elections

TEC Rules In Favor of DAT’s Complaint Against Catherine Goodman

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The Texas Ethics Commission (TEC) has affirmed Direct Action Texas’ complaint against Catherine Goodman, former candidate for Tarrant County Probate Court 1.  DAT filed the complaint when we noticed that Goodman had accepted $5,000 over the limit set by the Judicial Fairness Act from a married couple. (For the original article on the complaint click HERE.)

The married couple in question are Dyann and Jere McCully. Dyann McCully is an attorney and a partner at the Blum Firm.  According to their website, they are “the largest estate planning firm in Texas and the largest boutique firm in the United States solely dedicated to estate planning.” McCully and her firm would certainly benefit from a friendly Probate Court Judge.

In her Assurance of Voluntary Compliance, Goodman admits to accepting the contributions, but “swore that she did not accept the contributions knowing they were in excess of the limits.” Goodman also claims that her first knowledge of the violation was DAT’s article. This may be true, but ignorance of the law is not a good habit for a lawyer, and especially not someone seeking to become a judge.

Goodman has allegedly returned the $5,000 contribution and the TEC will not assess a civil penalty. Goodman’s former opponents could still pursue civil damages, however.

Once again DAT has illustrated the importance of constant vigilance. The limitations of the Judicial Campaign Fairness Act are well known but the TEC will not act unless someone files a complaint. Candidates as well as elected officials must be held accountable.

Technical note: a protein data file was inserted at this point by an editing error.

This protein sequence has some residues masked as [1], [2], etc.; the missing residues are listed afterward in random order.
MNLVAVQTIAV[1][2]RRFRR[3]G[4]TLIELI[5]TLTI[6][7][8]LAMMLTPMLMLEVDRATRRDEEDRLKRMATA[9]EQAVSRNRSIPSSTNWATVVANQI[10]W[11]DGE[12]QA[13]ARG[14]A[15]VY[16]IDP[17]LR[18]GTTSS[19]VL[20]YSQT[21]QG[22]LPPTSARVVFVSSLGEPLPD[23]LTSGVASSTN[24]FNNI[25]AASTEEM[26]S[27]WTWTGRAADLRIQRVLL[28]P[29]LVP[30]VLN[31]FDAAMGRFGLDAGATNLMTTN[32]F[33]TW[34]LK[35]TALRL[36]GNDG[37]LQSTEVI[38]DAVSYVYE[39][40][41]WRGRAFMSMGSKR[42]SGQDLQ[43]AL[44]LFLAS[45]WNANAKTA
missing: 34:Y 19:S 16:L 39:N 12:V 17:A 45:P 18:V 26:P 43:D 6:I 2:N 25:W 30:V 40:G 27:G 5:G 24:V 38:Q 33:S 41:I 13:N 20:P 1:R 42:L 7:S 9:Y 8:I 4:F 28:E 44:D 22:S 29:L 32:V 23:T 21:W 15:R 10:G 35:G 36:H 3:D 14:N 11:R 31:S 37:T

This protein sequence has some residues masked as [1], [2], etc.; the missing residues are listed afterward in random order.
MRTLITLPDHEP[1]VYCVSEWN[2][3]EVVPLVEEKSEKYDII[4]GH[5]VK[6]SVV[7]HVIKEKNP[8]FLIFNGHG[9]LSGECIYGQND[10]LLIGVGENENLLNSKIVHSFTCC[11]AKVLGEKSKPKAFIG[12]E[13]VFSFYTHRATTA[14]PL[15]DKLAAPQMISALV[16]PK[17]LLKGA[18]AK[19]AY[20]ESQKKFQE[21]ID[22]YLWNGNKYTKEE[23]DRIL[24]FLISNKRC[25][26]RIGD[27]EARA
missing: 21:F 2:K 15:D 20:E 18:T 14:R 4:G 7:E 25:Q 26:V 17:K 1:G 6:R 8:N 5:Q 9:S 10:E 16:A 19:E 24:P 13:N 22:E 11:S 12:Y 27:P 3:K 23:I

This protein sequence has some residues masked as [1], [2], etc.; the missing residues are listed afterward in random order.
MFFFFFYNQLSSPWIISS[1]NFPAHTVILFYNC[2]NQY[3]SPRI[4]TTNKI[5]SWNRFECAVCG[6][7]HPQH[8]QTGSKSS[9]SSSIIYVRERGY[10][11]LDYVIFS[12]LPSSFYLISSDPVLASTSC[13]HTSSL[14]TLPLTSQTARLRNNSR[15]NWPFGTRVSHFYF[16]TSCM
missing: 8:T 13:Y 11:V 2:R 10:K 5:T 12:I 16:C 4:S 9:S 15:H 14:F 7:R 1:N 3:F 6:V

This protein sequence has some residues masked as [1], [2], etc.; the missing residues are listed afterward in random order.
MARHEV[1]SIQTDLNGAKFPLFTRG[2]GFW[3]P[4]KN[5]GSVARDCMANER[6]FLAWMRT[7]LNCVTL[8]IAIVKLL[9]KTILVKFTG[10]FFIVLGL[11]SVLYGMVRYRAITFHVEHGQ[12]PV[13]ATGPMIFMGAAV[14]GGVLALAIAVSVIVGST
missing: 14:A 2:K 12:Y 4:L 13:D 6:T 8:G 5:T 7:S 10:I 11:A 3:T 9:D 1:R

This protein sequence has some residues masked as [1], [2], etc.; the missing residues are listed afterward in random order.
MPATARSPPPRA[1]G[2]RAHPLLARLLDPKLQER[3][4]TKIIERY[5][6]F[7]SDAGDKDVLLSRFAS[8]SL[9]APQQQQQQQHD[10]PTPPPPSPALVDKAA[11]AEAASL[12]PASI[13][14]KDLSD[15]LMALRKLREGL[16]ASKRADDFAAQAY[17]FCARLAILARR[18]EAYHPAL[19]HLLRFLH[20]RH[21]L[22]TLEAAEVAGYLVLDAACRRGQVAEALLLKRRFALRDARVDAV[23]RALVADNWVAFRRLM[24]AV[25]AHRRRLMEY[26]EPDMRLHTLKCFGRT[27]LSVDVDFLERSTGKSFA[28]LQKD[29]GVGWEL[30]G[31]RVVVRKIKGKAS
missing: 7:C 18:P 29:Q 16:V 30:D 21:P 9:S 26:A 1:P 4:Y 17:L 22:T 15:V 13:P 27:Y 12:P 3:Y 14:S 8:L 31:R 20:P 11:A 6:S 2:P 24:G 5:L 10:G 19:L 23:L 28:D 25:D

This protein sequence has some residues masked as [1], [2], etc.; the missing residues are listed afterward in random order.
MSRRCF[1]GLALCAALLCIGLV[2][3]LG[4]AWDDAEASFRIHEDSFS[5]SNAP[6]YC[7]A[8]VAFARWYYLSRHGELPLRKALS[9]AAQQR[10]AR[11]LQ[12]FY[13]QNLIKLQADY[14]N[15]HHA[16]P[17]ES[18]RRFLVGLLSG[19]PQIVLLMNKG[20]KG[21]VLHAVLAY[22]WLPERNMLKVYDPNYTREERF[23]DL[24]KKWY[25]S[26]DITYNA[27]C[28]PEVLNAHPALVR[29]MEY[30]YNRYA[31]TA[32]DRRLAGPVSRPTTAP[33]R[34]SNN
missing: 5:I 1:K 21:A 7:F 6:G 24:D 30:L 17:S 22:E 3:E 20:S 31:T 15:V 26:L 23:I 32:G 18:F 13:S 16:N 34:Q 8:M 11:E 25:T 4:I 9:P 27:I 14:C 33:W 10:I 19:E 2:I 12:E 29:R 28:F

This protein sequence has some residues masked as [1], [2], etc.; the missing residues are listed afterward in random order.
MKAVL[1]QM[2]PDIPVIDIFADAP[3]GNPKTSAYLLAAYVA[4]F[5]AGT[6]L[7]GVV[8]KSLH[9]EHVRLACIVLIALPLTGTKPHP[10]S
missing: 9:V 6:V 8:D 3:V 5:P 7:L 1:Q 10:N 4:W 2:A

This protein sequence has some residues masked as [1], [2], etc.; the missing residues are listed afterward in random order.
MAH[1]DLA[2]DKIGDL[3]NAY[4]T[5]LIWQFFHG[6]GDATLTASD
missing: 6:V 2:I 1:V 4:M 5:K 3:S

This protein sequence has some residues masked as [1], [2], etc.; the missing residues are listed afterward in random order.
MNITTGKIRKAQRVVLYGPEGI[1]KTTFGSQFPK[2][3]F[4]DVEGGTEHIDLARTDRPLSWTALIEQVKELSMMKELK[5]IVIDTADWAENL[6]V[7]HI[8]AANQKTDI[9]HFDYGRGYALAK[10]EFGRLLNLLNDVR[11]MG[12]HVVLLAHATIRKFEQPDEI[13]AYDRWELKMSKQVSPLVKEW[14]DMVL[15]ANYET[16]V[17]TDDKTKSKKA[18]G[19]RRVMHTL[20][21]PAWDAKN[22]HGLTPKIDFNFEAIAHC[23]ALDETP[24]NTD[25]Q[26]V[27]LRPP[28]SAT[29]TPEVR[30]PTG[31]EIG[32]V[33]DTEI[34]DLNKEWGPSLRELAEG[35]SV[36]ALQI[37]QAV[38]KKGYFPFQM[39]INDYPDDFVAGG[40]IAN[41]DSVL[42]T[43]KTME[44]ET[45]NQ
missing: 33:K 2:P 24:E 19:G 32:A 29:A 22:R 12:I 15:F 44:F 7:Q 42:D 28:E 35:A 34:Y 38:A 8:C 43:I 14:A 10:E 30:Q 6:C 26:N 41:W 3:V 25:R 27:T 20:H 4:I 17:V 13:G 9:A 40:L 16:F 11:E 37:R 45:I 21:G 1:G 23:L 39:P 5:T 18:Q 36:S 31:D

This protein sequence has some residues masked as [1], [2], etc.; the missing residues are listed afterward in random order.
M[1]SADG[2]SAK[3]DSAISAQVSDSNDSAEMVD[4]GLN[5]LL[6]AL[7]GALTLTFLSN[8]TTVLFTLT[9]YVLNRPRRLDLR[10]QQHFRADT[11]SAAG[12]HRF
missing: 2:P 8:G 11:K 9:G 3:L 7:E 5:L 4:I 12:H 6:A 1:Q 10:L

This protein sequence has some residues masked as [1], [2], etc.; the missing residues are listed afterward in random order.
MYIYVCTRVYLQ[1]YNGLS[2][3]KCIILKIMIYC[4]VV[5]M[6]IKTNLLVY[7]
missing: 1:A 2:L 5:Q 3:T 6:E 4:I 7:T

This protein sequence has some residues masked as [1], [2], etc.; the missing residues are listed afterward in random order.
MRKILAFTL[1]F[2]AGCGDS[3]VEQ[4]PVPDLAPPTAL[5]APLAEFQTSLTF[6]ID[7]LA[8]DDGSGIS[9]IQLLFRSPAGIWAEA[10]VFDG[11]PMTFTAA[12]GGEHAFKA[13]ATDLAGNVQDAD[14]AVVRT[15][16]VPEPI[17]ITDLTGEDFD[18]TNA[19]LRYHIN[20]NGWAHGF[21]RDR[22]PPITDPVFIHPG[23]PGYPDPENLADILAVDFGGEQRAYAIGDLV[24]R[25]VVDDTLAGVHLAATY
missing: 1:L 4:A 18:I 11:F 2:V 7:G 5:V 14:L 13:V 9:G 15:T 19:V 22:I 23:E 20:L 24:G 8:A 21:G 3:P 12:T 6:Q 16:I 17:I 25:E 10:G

Post Primaries…Now What?

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With the Primaries in the rear view mirror, Direct Action Texas’ work has kicked into high gear. As Texas’ only organization with proven results in finding election fraud, our phones and email have been busy with tips and information about election discrepancies and nefarious activity.

It might surprise you to learn a good number of the leads we’ve received have come from two state agencies. These two agencies have gotten information and/or seen evidence they believe points to election fraud. To whom do they turn to handle such serious allegations? Direct Action Texas. We are the only ones these agencies can rely on to actually investigate and file formal complaints. One of the biggest misconceptions the public has regarding elections is believing that there is some government agency which ensures they’re conducted fairly.

There simply is no one with that job. The state has turned to us for help. We’re honored and happy to oblige.

The sheer number of tips we received forces us to work through them quickly and prioritize those where fraud is verifiable and prosecution is possible. Currently we are looking at primaries in just over 30 counties. Here are two examples of types of investigations we’re pursuing:

  • Once again we found ourselves in East Texas, this time in Gregg County, where mail-in ballots appear to have been compromised. We’ve found major red flags in the Commissioner Precinct 4 race, findings law enforcement is going to be extremely interested in learning about. We will be making our criminal complaint public in the coming weeks.